Before you dive deeper into your plan, you should also focus on whether or not you should start with iOS or Android first if you’re planning to do mobile. It’s usually not a good idea to start with both at once, because of that balloons costs. Besides, which phones do you think your users are most likely to use first? Go where your market is, and then expand if you have the funds.
Learn about what goes into making a great user experience. In some ways, we see a lot of entrepreneurs overthink user experience and in other ways underthink it. Approach this from a bottom-up way of thinking, in addition to the top-down.
Figure out how you plan to pay for your app. Do you want to build a prototype? Do you want to create an MVP?
One of the biggest things that we often see is that people think an idea might only take a few thousand dollars to build, while it may, in fact, take a few hundred thousand. Sometimes it is the exact opposite. The issue here is that due to such wide-range of pricing, nobody knows what a true fair value is and what the market is demanding.
What is your necessary minimum budget for your idea to gain traction as a product? Going through this checklist will help you get to that answer.
Yes, you can get overseas firms to build your app for a fraction of the cost. But despite the propaganda, you aren’t necessarily going to get a substandard product.
Do you plan to hire a company such as us? Do you expect to build your team, if so, what goes into hiring employees?
If you think that app design and development agencies are too expensive, that they aren’t worth the money, or you don’t think they will get anything done for you that you can’t do better by hiring your talent internally, in some cases you’re right.
One of the biggest things is understanding right away when it is the right time to hire your first team member. For many new entrepreneurs (including ourselves at the time), this is the hardest thing to get right. Hiring that one new employee constitutes a 100% increase in your workforce, and you are going to feel the effects of that (good or bad).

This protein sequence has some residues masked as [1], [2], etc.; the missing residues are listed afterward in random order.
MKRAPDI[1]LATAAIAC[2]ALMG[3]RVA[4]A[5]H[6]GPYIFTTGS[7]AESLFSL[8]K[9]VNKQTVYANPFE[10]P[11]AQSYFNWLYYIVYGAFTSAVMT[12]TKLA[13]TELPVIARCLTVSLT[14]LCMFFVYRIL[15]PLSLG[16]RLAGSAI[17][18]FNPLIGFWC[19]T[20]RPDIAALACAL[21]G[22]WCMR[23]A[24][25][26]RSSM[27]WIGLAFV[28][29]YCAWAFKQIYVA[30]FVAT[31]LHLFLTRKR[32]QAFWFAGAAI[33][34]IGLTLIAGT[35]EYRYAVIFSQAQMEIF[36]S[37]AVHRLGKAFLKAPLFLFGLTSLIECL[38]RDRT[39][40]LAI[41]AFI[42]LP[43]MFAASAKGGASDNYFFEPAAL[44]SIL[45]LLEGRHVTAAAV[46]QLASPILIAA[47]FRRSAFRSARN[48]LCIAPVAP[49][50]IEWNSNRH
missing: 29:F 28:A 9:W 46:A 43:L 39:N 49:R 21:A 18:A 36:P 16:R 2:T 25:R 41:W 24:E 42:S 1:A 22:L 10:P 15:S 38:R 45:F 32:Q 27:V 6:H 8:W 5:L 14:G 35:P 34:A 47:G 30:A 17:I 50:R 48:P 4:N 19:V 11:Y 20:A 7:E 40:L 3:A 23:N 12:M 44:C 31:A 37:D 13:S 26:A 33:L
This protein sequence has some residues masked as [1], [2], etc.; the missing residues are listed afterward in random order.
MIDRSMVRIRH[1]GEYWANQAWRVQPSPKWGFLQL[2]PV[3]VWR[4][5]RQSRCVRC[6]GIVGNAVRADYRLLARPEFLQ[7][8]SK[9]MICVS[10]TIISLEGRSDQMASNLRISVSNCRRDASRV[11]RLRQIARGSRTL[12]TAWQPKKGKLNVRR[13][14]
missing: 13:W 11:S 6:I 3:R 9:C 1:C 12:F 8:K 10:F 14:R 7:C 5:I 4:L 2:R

One of the biggest challenges of them all comes down to hiring. More often than not, if you’re an early-stage company, you need all the help you can get, and there are challenges here. On the one hand, you want accelerated growth for your new business, and on the other hand, you also want a great team. You have immediate requirements, but it pays to think about the long-term growth that you two will have together along with the business.
It’s a huge decision, right? Make the wrong one, and you could be spending hundreds of thousands of dollars while wasting months, if not years of your life.
Figure out how to market and ensure you have a successful launch!
Imagine you just launched your app and it got approved. You envisioned downloads, press coverage, and the investors pouring in. But then when you only have a slow trickle of sales (mostly from family, close friends, and that one random person that did find it), you then concluded that it’s them who are wrong for not wanting to use or invest in your app. Looking inward at yourself and your app is a requirement for making something that’s really for people.
We all know the first 100 users will be the hardest that you’ll ever work for it. It’s the same as the first $100 that you earn. Soon after you hit that significant milestone, it gets easier.
Also, avoid the dreaded scope creep that keeps you FROM launching
Scope creep, the not-so-secret killer of almost all app development projects out there.The scariest part, everyone assumed that scope creep wouldn’t happen to them.
We’re going to cut right to the chase here – just launch. If your product is working, don’t even think twice.
Be ready to learn more. And be open to change, because you’ll be shocked by how much you do